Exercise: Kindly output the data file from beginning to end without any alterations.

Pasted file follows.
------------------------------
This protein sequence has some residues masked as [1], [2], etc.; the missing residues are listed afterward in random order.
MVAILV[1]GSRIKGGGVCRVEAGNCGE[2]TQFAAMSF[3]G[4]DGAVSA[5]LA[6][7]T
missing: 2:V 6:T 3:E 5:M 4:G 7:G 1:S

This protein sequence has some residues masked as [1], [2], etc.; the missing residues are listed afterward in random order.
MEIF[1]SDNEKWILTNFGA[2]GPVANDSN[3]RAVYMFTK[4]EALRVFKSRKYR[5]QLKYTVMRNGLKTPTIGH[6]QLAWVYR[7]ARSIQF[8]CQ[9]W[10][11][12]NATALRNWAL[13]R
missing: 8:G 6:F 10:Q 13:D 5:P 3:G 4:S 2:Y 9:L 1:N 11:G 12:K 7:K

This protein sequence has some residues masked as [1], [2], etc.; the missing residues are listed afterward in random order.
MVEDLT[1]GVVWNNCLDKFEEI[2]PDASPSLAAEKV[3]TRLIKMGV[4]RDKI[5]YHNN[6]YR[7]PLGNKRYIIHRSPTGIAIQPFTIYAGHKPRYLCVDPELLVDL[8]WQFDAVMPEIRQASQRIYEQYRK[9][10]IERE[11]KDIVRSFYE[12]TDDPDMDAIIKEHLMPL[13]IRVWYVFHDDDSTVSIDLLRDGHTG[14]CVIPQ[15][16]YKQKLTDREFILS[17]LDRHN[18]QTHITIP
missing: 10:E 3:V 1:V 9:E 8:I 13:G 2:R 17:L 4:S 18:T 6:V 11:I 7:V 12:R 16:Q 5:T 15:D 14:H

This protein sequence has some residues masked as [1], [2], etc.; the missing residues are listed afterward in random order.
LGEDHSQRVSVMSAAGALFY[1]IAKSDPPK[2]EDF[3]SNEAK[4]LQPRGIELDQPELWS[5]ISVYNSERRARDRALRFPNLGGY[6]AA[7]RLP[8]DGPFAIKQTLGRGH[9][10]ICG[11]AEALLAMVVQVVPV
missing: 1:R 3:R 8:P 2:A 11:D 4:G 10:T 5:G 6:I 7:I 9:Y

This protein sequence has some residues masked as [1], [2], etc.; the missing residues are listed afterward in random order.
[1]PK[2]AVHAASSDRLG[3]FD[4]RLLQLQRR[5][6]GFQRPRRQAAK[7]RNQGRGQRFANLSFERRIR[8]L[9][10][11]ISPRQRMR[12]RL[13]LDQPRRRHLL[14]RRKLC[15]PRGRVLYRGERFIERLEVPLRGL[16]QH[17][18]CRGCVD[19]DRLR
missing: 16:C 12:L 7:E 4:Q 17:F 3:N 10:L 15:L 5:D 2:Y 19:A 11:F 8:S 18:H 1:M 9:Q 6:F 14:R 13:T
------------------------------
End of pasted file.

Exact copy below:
This protein sequence has some residues masked as [1], [2], etc.; the missing residues are listed afterward in random order.
MVAILV[1]GSRIKGGGVCRVEAGNCGE[2]TQFAAMSF[3]G[4]DGAVSA[5]LA[6][7]T
missing: 2:V 6:T 3:E 5:M 4:G 7:G 1:S

This protein sequence has some residues masked as [1], [2], etc.; the missing residues are listed afterward in random order.
MEIF[1]SDNEKWILTNFGA[2]GPVANDSN[3]RAVYMFTK[4]EALRVFKSRKYR[5]QLKYTVMRNGLKTPTIGH[6]QLAWVYR[7]ARSIQF[8]CQ[9]W[10][11][12]NATALRNWAL[13]R
missing: 8:G 6:F 10:Q 13:D 5:P 3:G 4:S 2:Y 9:L 1:N 11:G 12:K 7:K

This protein sequence has some residues masked as [1], [2], etc.; the missing residues are listed afterward in random order.
MVEDLT[1]GVVWNNCLDKFEEI[2]PDASPSLAAEKV[3]TRLIKMGV[4]RDKI[5]YHNN[6]YR[7]PLGNKRYIIHRSPTGIAIQPFTIYAGHKPRYLCVDPELLVDL[8]WQFDAVMPEIRQASQRIYEQYRK[9][10]IERE[11]KDIVRSFYE[12]TDDPDMDAIIKEHLMPL[13]IRVWYVFHDDDSTVSIDLLRDGHTG[14]CVIPQ[15][16]YKQKLTDREFILS[17]LDRHN[18]QTHITIP
missing: 10:E 3:V 1:V 9:E 8:I 13:G 2:R 17:L 4:S 18:T 6:V 11:I 7:V 12:R 16:Q 5:T 15:D 14:H

This protein sequence has some residues masked as [1], [2], etc.; the missing residues are listed afterward in random order.
LGEDHSQRVSVMSAAGALFY[1]IAKSDPPK[2]EDF[3]SNEAK[4]LQPRGIELDQPELWS[5]ISVYNSERRARDRALRFPNLGGY[6]AA[7]RLP[8]DGPFAIKQTLGRGH[9][10]ICG[11]AEALLAMVVQVVPV
missing: 1:R 3:R 8:P 2:A 11:D 4:G 10:T 5:G 6:I 7:I 9:Y

This protein sequence has some residues masked as [1], [2], etc.; the missing residues are listed afterward in random order.
[1]PK[2]AVHAASSDRLG[3]FD[4]RLLQLQRR[5][6]GFQRPRRQAAK[7]RNQGRGQRFANLSFERRIR[8]L[9][10][11]ISPRQRMR[12]RL[13]LDQPRRRHLL[14]RRKLC[15]PRGRVLYRGERFIERLEVPLRGL[16]QH[17][18]CRGCVD[19]DRLR
missing: 16:C 12:L 7:E 4:Q 17:F 3:N 10:L 15:L 5:D 2:Y 19:A 11:F 8:S 18:H 1:M 9:Q 6:F 14:R 13:T